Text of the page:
- The Washington Times - Tuesday, April 26, 2016

ASHBURN — Even after handing out a five-year, $75 million contract to cornerback Josh Norman, Washington Redskins general manager Scot McCloughan maintained that he is not a big believer in bettering his team through free agency. It’s through the draft where McCloughan, a well-respected talent evaluator, feels he can find the building blocks for the future of the franchise.

There are exceptions to every tendency, however, and Norman was one of them. It’s not often that a cornerback such as Norman is available, let alone six weeks after the start of free agency and a week before the NFL draft, which begins on Thursday.

“Like I always say, free agency is a tool you use,” McCloughan said on Monday. “It’s something a lot of teams use more than others. I’m not a big proponent of it. I think you saw we signed a lot of our own guys back, signed a couple on the street. It’s one of those things where this kid’s coming off an All-Pro season, he’s 28 and he matches all the characteristics we look for in a football player. So, it’s something you delve into. I wish I got him when he was 22, but that’s not the case. But still, I feel he’s in the prime of his career, but we’re going to build through the draft no matter what.”

The Redskins will begin the first round with the No. 21 pick. The acquisition of Norman certainly gives McCloughan flexibility to either select the best player available, address another pressing need and select a defensive lineman or interior offensive lineman, or trade out of the spot to acquire more picks, something he is fond of doing. That said, acquiring Norman does not dramatically shift the Redskins‘ draft strategy, according to McCloughan.

Before the Redskins signed Norman, the primary areas that needed to be addressed were the defensive line and the secondary. Now that Washington has a cornerback considered to be among the best in the league, the Redskins can turn their attention to the defensive line. After parting ways with nose tackle Terrance Knighton and defensive end Jason Hatcher, who retired after he was cut by the Redskins, there’s a void to be filled up front.

Alabama defensive tackles A’Shawn Robinson and Jarran Reed, as well as Baylor defensive lineman Andrew Billings, are first-round talents that could be available when the Redskins select at No. 21. Washington currently has eight picks, though McCloughan has heavily emphasized his desire to acquire at least four more. This year’s draft has been widely considered to be one of the deepest for defensive linemen, so it’s also possible the Redskins would have an opportunity to trade out of their selection and still land a player they’re high on later in the first round or early in the second round.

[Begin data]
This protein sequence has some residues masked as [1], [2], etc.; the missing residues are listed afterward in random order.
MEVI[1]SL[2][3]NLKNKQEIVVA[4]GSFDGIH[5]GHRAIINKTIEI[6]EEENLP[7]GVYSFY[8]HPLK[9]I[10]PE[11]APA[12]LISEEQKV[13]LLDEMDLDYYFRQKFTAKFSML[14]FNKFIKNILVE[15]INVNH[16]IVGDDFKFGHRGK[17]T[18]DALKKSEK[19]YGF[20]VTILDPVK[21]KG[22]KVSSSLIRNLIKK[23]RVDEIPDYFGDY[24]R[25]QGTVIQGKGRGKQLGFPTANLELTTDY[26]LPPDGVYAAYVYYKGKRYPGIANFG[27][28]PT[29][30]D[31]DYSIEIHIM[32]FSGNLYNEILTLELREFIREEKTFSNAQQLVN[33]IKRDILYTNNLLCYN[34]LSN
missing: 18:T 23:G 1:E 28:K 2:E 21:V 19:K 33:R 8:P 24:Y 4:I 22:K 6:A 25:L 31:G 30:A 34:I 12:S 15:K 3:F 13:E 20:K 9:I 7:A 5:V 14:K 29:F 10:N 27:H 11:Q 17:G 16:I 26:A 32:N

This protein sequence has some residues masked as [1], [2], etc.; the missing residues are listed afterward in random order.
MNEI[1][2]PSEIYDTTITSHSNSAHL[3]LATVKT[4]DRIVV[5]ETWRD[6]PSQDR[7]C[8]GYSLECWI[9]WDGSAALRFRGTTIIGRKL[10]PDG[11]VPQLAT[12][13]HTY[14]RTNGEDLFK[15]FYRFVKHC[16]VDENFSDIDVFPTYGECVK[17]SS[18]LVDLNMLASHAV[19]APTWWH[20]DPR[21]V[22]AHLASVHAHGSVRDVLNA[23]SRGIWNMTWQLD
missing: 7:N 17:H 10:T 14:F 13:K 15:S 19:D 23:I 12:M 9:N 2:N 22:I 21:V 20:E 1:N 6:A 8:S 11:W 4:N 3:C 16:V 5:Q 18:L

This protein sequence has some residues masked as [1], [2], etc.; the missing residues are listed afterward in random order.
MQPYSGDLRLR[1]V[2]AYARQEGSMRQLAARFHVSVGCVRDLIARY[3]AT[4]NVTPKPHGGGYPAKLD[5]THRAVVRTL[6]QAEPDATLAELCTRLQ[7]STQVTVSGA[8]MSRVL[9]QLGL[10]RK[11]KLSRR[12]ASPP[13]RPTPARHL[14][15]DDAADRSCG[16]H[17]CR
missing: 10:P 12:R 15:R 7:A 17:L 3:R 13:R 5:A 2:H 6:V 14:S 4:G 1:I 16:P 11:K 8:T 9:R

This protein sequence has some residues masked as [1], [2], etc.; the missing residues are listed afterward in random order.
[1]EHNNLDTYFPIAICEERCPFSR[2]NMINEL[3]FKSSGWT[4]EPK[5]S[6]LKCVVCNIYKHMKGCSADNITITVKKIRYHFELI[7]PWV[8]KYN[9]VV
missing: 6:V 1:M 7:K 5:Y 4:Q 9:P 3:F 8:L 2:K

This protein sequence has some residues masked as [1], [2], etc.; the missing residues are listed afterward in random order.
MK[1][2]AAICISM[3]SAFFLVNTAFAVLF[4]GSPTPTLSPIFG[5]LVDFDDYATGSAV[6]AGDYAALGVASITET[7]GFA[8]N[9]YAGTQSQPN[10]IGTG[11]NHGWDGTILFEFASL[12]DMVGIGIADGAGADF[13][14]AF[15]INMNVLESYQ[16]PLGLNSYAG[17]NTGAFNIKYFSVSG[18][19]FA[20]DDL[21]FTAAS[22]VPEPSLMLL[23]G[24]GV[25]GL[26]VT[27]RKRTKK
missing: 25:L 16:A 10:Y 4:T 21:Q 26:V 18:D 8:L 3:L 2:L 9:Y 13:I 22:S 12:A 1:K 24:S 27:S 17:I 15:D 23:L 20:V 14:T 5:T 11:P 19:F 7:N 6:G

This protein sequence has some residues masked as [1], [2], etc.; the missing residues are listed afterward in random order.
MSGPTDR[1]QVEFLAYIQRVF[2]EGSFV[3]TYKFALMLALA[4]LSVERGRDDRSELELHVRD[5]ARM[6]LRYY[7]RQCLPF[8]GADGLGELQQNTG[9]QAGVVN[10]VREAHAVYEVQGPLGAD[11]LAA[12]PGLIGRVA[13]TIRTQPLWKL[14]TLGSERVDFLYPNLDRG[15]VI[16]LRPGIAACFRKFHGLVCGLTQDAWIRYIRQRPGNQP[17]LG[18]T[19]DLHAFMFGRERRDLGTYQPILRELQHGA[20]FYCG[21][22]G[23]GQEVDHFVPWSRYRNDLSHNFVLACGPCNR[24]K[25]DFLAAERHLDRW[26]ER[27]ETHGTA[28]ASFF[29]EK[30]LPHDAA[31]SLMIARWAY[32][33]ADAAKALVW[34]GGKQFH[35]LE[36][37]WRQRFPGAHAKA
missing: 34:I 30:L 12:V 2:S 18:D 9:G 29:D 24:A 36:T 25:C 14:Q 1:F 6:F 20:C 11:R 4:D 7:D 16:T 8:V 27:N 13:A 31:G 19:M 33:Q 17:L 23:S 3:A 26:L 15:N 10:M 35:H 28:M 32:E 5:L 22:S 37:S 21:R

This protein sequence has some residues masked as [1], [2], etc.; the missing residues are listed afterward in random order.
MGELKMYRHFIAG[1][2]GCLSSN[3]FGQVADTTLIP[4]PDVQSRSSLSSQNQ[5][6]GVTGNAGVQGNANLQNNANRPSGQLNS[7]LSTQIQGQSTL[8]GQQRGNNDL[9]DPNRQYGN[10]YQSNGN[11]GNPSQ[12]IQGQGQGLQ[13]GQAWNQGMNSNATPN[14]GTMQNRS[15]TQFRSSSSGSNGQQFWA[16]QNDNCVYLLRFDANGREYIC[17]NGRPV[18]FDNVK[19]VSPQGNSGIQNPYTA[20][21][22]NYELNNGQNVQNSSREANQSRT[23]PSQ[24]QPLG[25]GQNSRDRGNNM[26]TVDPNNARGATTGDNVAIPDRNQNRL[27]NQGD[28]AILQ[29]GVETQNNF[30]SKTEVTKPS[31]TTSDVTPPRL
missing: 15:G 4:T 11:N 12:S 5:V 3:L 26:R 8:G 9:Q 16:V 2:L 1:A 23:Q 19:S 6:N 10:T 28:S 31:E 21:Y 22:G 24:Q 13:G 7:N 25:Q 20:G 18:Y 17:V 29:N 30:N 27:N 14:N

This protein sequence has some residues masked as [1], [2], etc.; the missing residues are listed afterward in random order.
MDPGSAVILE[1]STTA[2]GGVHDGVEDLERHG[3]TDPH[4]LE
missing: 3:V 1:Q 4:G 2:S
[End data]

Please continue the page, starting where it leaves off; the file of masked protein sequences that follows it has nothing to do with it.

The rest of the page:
“Hopefully, we’ve got a couple of them,” McCloughan joked when asked if he had a player in mind for the No. 21 pick. “But yeah, it’s a strong draft. It really is on both sides of the ball. Of course, I’m not going to say names or anything like that. My personal opinion, there will be a handful of guys in the first round, but also second, third, fourth, fifth, sixth [and] seventh, that are football players and there’s a value for each one of them. It gets lesser and lesser, but I’ll take the lesser height, weight, speed guy for the more consistent football player that you know exactly, character-wise, toughness, competitiveness, that they bring to the Redskins.”

Although the addition of Norman boosts the secondary, McCloughan also said it will not stop the team from adding additional cornerbacks and safeties. Adding Norman also improves the depth at safety, enabling the Redskins to experiment with Will Blackmon and DeAngelo Hall, who is expected to make a full-time transition to safety this season. Duke Ihenacho and free agent acquisition David Bruton are also in the mix at safety, and the Redskins currently have Norman, Bashaud Breeland, Chris Culliver and Quinton Dunbar as their top corners.
As the Redskins saw last season with injuries to Culliver, Hall and free safety Kyshoen Jarrett, the landscape can change quickly. That’s why McCloughan and the organization will look to add more depth and youth in the secondary.

“The thing that’s cool about [adding Norman] is that it gives us another good football player on the field,” McCloughan said. “You can never have enough corners, ever. As you’re well aware, I want to build through the draft, and I want to build with young guys. So no, it doesn’t hold us back, because you can never have enough. There’s injuries that happen, and there’s trades that happen. Stuff like that happens. You can’t just say, ‘OK, we’re great there. Let’s just forget about it.’ No, I’ve been in situations like that. All of a sudden a guy gets hurt or two guys get hurt, and you’re like, ‘Son of a gun, we had that really good player that we passed on because of a need.’ We’re going to take a football player.”


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